It’s already making me think carefully about what my financial activity is going to be.
My heart thinks when people start going back and using the old measurements of how we’re doing like growth and GDP, well actually, that’s going to be bad for us in the long run.
GDP doesn’t measure the power of community support activities or parents staying home and looking after kids.
I also learnt the value of dentists after two fillings fell out. Kaylee Mihaljevich
16, Ha¯ wera High School student
Lockdown was really weird for me as I’m a really busy person. I’m usually doing three sports, I’ve got school and it was just a chance for me to do nothing.
It taught me that I really need a break sometimes and the importance of taking a second, having a bit of extra sleep, having a bath, or reading a book, just something to relax, so I’m not always on the move.
It made me realise I can do a lot of fitness from home. I’ve always done a lot of sports to keep busy but
instead I’ve been doing a lot of running which gives me time to think about things and that’s my moment of chill.
I did a lot of research on the importance of sleep while I was in lockdown, because I had a lot of time, and I learnt the importance of not using your phone so much because of the blue light coming from it so reading has become my way of falling asleep at night now instead of my phone and I’ll keep that up.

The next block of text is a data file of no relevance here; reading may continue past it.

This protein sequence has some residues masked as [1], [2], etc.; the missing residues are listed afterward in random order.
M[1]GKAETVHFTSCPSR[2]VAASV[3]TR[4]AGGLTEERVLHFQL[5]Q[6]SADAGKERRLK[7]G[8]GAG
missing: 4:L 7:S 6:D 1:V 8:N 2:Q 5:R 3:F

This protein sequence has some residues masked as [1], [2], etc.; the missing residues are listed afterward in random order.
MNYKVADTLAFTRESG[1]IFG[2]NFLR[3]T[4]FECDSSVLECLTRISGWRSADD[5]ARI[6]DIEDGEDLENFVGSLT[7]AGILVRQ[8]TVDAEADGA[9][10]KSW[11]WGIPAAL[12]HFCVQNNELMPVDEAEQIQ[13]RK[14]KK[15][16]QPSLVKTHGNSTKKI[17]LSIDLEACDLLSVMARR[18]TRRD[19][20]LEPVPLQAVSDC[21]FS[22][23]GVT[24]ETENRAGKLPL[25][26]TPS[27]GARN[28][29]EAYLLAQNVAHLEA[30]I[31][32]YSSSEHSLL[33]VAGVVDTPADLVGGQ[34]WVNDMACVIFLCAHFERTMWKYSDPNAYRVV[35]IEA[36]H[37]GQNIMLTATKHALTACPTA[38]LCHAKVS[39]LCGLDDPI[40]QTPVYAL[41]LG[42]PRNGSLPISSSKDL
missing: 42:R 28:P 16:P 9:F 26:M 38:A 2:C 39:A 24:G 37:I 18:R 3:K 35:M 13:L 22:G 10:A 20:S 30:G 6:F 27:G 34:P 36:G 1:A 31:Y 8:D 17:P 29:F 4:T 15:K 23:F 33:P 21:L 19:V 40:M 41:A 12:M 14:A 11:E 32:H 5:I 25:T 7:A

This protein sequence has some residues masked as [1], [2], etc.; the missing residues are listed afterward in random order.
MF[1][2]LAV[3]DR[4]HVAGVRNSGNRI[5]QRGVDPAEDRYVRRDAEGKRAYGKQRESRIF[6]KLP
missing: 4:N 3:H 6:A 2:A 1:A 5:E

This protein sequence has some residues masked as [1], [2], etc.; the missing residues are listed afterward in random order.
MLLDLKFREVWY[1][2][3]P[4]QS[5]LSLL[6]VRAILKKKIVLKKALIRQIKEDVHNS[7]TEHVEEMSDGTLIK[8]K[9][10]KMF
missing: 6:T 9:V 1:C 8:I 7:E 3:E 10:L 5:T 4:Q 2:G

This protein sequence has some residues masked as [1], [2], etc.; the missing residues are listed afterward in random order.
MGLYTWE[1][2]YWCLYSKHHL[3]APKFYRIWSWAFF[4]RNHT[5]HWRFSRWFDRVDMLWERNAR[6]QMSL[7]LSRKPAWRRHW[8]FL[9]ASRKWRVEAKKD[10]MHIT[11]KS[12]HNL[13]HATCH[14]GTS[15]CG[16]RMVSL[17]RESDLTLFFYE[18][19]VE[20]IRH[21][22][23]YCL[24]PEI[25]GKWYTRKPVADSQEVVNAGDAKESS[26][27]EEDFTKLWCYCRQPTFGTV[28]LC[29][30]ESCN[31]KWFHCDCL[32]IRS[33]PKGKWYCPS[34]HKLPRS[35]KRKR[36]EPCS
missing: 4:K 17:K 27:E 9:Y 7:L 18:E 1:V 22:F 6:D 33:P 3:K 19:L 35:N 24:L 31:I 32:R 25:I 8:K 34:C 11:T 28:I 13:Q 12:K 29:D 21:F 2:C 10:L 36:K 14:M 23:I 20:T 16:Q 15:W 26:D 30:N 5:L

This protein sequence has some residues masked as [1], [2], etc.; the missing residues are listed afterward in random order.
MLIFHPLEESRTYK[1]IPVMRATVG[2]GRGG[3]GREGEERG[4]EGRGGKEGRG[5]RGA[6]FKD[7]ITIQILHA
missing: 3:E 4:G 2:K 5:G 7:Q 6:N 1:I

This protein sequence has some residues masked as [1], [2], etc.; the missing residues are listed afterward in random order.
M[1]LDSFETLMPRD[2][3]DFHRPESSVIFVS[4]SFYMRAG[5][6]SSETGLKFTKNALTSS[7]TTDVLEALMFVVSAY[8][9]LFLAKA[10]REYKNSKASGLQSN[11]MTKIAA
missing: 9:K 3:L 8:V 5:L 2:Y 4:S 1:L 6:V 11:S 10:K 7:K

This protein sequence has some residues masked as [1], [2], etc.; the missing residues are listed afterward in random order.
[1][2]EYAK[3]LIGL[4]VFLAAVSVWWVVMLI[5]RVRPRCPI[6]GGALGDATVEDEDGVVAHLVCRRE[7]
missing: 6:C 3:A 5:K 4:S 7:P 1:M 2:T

There were a lot of new habits like cooking dinner which I now do a couple of nights a week.
I’ve become vegetarian over the isolation break so that’s a bit of a change for me and being able to cook my own food because not all my family is vegetarian.
Lockdown was a bit of a challenge because I’m quite a people person and I did crave a bit of attention, but the first day back at school and interacting with people was really weird.
Having everyone around you constantly, there’s always someone asking you a question and just the constant people was weird as I went from a bubble of four to a school of 700.
Beth, 44, Brian, 48, Simone, 12, and Libby, 9.
Beth: As communications manager for the Taranaki District Health Board I was gearing up to tackle this huge workload while the rest of my family’s world was coming to a grinding halt.
My husband and I did a complete role reversal. He became a stay-at-home dad whilst I spent long hours working. My husband enjoyed being at home quite a lot which surprised him and he struggled to go back to work.
Because I wasn’t actually there that much, any hours at home became really precious and I loved that quality time of just chilling or going off on adventures by foot or bike.
It was really cool to get to know the people in our community better and after 10 years of living in Whalers Gate we discovered Barrett Domain on our back doorstep.
Post-lockdown we’ll be making more of a habit to get out as a family, and get out on our bikes and adventure walks.
Lockdown was a real eyeopener for me because it actually highlighted that Mum doesn’t necessarily need to be around all the time for the household to run efficiently.
My daughters have always been independent, but they really had to step up and be a bit more resourceful, and they’ve done more cooking and cleaning than they’ve done in their whole lives.